Solving GP Partnership Disputes
A partnership dispute between General Practitioners (GPs) will affect a business and its employees but most importantly, if it becomes serious it has the potential to affect the patients you treat. So do not under any circumstances let your GP dispute fester without paying it some serious attention. It is always best to deal with issues when they are at their minor stage, nipping them in the bud, rather than letting them progress to a major stage.
Dealing With A Dispute
First things first, look to your partnership agreement. Partnership agreements are legally binding documents and if you have a well drafted agreement it will contain all the information you should need to settle your dispute quickly, be this detailing the procedure for removing a partner, or detailing which form of dispute resolution it has been agreed that parties will use. Generally common issues will be dealt with and you should have specific rules and procedures outlined within the document that must be adhered to.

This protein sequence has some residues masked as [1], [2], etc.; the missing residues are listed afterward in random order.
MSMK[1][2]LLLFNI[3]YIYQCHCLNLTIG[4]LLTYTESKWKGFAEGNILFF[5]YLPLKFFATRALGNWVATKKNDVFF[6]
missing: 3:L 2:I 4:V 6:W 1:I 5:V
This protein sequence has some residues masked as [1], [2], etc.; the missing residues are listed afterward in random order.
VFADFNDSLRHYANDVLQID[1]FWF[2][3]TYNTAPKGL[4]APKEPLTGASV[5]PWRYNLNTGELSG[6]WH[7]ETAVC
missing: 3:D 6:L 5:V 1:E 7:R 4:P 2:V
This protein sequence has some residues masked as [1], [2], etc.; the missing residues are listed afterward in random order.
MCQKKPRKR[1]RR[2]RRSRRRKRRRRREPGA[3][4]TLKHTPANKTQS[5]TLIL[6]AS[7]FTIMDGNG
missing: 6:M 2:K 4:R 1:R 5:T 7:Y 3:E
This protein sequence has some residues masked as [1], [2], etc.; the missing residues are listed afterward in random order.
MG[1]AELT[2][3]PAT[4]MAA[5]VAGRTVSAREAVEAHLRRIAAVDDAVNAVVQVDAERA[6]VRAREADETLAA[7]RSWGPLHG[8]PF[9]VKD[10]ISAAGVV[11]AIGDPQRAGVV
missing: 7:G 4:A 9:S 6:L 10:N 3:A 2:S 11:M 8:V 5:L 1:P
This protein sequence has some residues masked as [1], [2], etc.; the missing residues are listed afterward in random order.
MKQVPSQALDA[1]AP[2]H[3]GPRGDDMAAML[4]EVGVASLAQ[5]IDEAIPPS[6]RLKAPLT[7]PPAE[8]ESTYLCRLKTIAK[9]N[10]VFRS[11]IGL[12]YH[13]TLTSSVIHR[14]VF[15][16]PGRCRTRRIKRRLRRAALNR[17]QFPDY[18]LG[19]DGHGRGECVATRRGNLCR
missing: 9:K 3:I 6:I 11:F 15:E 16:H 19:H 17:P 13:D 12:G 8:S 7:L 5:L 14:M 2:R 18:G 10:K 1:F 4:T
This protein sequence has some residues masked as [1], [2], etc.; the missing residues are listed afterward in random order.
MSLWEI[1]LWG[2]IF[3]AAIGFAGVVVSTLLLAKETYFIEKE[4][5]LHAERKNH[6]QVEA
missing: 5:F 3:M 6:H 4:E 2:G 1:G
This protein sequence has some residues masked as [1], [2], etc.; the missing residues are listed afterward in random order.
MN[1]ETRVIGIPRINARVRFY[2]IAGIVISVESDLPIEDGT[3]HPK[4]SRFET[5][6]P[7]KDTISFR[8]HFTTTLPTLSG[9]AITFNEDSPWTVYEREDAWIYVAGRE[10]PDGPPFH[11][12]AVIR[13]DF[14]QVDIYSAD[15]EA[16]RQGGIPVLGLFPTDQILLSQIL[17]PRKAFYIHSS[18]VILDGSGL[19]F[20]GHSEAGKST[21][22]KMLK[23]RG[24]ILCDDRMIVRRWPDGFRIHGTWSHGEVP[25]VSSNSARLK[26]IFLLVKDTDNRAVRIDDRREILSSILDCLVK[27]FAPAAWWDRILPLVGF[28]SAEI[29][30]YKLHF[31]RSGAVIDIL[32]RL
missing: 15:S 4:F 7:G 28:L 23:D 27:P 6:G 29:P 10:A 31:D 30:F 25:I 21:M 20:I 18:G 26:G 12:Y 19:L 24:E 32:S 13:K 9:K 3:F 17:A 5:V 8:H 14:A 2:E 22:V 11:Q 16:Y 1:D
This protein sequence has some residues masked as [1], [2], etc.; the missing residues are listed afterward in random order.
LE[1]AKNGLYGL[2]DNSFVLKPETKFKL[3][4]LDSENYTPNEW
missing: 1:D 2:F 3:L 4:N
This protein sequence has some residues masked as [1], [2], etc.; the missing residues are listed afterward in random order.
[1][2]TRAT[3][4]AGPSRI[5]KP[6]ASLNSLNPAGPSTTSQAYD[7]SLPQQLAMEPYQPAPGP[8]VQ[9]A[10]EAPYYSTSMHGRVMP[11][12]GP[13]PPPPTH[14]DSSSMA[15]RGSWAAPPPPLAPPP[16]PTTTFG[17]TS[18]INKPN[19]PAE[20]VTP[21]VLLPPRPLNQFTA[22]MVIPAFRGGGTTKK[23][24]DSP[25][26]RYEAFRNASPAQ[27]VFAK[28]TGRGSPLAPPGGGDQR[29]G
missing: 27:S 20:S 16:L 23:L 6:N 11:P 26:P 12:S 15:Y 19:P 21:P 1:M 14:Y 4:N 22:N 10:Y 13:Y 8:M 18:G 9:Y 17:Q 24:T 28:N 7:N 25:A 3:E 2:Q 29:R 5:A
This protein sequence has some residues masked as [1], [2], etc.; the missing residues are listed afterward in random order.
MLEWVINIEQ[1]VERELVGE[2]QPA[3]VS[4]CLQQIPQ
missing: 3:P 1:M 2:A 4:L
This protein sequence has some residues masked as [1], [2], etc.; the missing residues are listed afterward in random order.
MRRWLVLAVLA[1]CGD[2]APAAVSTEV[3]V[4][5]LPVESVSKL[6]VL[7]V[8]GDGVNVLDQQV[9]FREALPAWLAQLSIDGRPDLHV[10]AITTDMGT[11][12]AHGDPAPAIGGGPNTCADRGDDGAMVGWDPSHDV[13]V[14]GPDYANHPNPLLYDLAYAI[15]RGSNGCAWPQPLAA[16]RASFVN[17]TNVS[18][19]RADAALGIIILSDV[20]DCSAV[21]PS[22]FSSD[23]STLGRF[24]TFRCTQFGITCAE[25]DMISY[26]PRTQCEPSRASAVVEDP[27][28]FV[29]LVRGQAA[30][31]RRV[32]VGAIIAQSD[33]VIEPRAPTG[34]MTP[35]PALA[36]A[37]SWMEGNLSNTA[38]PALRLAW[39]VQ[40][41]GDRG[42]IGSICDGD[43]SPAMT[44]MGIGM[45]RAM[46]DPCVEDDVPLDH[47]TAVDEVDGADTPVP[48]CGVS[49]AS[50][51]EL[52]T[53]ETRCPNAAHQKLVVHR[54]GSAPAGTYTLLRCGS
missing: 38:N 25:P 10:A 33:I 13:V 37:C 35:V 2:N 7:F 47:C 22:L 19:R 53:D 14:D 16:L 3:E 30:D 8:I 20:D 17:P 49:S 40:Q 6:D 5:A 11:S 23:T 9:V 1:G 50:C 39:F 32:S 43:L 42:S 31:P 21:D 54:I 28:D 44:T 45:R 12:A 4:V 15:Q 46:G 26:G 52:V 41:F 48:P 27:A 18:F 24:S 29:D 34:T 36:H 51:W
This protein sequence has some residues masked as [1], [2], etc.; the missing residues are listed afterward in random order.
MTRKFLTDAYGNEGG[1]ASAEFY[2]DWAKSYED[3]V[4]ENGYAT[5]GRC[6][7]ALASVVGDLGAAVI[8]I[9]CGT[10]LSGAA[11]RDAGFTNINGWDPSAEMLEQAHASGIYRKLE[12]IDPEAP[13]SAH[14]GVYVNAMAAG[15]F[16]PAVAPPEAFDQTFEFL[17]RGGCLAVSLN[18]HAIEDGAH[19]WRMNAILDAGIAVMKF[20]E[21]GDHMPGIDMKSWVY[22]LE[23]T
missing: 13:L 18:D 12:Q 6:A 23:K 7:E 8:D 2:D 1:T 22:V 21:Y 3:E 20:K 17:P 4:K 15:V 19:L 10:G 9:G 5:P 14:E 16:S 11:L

There are 3 common ways of dealing with dispute if you cannot simply use the partnership agreement to resolve it. These are the following (listing in heightening degree of both severity and cost):-
Mediation: mediation is the most relaxed form of dispute resolution. It simply involves the parties talking through the issue with a mediator present. The mediator does not contribute to the discussion, nor do they offer their opinion on the matter. The idea is that the mediator allows each party fair and equal time to speak and get their opinion across in a non-aggressive environment. The aim is ultimately for a conclusion to be reached which is mutually accepted without having to take the matter further.
Arbitration: For arbitration to commence both parties must have voluntarily agreed to the use of this form of dispute resolution. This agreement will either be made at the time of the dispute, or will have been made before the dispute occurred. Usually this will be in the partnership agreement, which must have been voluntarily signed. A chartered arbitrator will look over the case and all its evidence and will then make a legally binding decision on how to best resolve the dispute. The benefit of arbitration to businesses is that it is completely confidential and generally takes less time than traditional litigation, making it cheaper.
Litigation: Finally, traditional litigation. If no other technique works, take your case to court. It will come to a conclusion which will be enforced by law. It may take longer than other options and be slightly more expensive but ultimately it will put the matter to bed.
Contact a business dispute lawyer or a chartered arbitrator today if you need advice regarding the best resolution option for your GP partnership dispute.